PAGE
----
Julie Chen, Creator of the Banana Diaries, Peels Layers On Asian American Identity
As Asian Americans, we all know it isn't easy growing up in the middle of two cultures. One day you'll feel completely at home, watching in awe at Beyonce perform at the Super Bowl with your friends, and the next day, you're lost in translation, having a serious talk with your traditional parents about how you're dating a white guy. We feel you, and that's how Julie Chen, the YouTube sensation behind the Banana Diaries, feels too. Chen, who is an actress by trade, says she was inspired to launch her own YouTube channel after her trip to China last year. "I spent several months in China—my birth country—and I expected that since I was born there, I would totally fit in. How wrong I was! I don't think I ever felt more American than when I was in China," Chen laughs.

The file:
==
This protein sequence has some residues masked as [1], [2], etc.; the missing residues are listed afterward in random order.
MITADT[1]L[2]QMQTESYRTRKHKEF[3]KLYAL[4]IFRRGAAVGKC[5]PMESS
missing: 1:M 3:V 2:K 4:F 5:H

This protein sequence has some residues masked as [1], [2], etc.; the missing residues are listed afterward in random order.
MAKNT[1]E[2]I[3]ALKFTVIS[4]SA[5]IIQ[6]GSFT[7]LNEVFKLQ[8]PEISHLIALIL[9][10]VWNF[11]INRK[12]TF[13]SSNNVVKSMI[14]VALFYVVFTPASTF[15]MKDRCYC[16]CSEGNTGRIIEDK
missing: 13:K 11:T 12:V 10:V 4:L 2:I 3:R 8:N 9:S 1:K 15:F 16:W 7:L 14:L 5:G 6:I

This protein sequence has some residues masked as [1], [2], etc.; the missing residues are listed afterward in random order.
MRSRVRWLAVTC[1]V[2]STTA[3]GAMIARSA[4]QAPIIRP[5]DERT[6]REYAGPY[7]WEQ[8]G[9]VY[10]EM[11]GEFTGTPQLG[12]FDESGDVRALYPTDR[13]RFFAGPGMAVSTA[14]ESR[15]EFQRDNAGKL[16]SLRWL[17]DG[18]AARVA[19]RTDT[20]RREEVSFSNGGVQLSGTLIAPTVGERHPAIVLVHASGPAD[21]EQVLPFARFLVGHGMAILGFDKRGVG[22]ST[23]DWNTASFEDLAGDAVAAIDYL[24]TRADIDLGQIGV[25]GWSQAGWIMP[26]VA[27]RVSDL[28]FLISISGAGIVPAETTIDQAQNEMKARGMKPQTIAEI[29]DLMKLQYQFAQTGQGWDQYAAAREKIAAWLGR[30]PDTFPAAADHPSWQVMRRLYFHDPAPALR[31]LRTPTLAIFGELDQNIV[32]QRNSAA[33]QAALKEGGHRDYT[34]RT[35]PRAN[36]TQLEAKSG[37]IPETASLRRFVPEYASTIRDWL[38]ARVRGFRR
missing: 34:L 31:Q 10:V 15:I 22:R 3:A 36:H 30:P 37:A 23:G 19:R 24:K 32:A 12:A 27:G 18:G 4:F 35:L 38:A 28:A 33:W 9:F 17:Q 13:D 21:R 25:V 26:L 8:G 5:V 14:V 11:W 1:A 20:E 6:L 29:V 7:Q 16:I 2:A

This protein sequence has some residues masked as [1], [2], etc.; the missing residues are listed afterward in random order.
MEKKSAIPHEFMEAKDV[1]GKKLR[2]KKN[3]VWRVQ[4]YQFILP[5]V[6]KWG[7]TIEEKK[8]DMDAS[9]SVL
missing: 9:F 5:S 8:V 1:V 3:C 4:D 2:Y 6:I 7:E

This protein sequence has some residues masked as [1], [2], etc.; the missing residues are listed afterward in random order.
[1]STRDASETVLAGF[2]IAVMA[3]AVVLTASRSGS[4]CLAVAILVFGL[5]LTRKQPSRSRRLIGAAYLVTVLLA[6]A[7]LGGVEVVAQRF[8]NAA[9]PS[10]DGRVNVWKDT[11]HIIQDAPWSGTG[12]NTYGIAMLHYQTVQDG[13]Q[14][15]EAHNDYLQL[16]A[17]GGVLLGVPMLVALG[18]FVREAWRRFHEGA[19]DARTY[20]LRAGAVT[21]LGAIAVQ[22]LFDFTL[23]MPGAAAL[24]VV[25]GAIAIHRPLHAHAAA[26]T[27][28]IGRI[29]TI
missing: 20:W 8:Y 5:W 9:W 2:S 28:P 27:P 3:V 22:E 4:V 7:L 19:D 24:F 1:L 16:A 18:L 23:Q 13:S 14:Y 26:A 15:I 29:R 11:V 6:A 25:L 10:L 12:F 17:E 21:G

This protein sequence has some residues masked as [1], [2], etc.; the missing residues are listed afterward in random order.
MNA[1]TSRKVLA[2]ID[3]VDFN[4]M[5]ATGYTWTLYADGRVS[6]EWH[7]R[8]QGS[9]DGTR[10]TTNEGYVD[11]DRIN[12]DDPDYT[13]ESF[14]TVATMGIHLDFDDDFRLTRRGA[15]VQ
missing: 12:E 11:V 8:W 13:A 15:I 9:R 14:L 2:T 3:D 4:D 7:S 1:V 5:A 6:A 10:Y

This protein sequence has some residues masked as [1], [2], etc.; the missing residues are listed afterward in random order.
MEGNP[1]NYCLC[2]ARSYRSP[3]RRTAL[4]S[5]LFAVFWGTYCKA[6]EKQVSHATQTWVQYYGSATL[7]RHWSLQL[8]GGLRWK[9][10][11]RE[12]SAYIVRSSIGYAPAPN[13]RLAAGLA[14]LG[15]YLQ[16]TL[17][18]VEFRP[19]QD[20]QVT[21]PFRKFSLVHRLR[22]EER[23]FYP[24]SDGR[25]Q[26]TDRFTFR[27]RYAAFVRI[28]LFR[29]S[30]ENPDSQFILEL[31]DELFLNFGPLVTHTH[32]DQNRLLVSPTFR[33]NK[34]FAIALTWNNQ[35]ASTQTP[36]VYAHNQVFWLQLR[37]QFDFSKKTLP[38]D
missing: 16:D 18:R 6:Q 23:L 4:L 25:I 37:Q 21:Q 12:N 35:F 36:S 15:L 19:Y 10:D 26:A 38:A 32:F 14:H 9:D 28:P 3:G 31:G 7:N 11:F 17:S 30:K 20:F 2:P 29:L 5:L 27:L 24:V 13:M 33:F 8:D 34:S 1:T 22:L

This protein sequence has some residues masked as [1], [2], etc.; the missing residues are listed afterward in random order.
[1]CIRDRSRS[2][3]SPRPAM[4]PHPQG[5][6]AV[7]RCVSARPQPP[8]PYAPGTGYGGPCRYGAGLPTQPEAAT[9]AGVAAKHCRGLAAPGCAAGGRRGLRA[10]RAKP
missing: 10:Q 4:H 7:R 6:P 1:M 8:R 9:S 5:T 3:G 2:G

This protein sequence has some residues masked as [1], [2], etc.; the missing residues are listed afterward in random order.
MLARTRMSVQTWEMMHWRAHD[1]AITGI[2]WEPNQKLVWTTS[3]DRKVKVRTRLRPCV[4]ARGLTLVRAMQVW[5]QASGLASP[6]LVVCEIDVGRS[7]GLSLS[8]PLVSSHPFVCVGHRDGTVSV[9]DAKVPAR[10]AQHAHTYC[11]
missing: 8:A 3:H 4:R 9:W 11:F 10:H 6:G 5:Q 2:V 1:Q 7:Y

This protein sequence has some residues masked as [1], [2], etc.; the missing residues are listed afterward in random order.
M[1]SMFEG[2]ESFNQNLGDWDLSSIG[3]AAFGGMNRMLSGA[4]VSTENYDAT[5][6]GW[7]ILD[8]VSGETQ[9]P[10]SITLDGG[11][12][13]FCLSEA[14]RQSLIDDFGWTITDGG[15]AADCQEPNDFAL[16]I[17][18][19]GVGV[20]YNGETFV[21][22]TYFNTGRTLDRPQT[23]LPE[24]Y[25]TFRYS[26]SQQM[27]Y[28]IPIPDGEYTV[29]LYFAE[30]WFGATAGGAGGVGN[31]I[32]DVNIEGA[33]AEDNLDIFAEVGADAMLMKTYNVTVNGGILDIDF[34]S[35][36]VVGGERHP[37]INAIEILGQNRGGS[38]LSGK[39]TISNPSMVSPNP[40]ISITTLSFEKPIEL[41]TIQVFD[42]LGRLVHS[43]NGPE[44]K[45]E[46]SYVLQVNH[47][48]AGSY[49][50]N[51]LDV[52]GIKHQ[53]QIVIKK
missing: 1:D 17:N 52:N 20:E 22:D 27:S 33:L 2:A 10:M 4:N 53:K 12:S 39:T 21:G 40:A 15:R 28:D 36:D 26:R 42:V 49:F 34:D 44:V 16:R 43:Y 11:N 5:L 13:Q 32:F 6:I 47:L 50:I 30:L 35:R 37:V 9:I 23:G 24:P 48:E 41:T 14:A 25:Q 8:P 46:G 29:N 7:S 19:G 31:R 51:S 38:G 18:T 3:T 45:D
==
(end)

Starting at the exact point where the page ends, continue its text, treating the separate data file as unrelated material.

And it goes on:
From overcrowded subways and buses to lack of personal space, Chen not only felt out of place; she felt like she didn't belong. She conveys this humorously in her "How to Ride the Beijing Subway" video. Moreover, in her "How China Changed Me" video, Chen delves into the big cultural differences between Asians and Asian Americans, showing how Asian cultures have a bigger emphasis on community rather than individualistic aspirations in American culture.
"In China, I had friends go out of their way to help me. I think it’s part of the culture to do good deeds because good deeds will be returned. For example, I needed a place to straighten my hair, and I asked one of my Chinese friends where I should go, and she looked into several different hair salons for me, drawing up their price charts and comparing the pros and cons for me," Chen says.
When it comes to brainstorming ideas for her videos, Chen re-creates personal experiences or unique situations that others have been in that she's witnessed. Chen's first videos were documentary-style, but in her later videos, she puts her acting and writing chops to work.
Despite the comedic undertones of Chen's videos, the message behind them is rather serious. "Although a lot of progress has been made for Asian Americans in the media in recent years, I think we still aren't properly or adequately represented. I want to show to fellow Asian Americans that we can be creative and artistic and make that our primary calling."
Photo courtesy of Julie Chen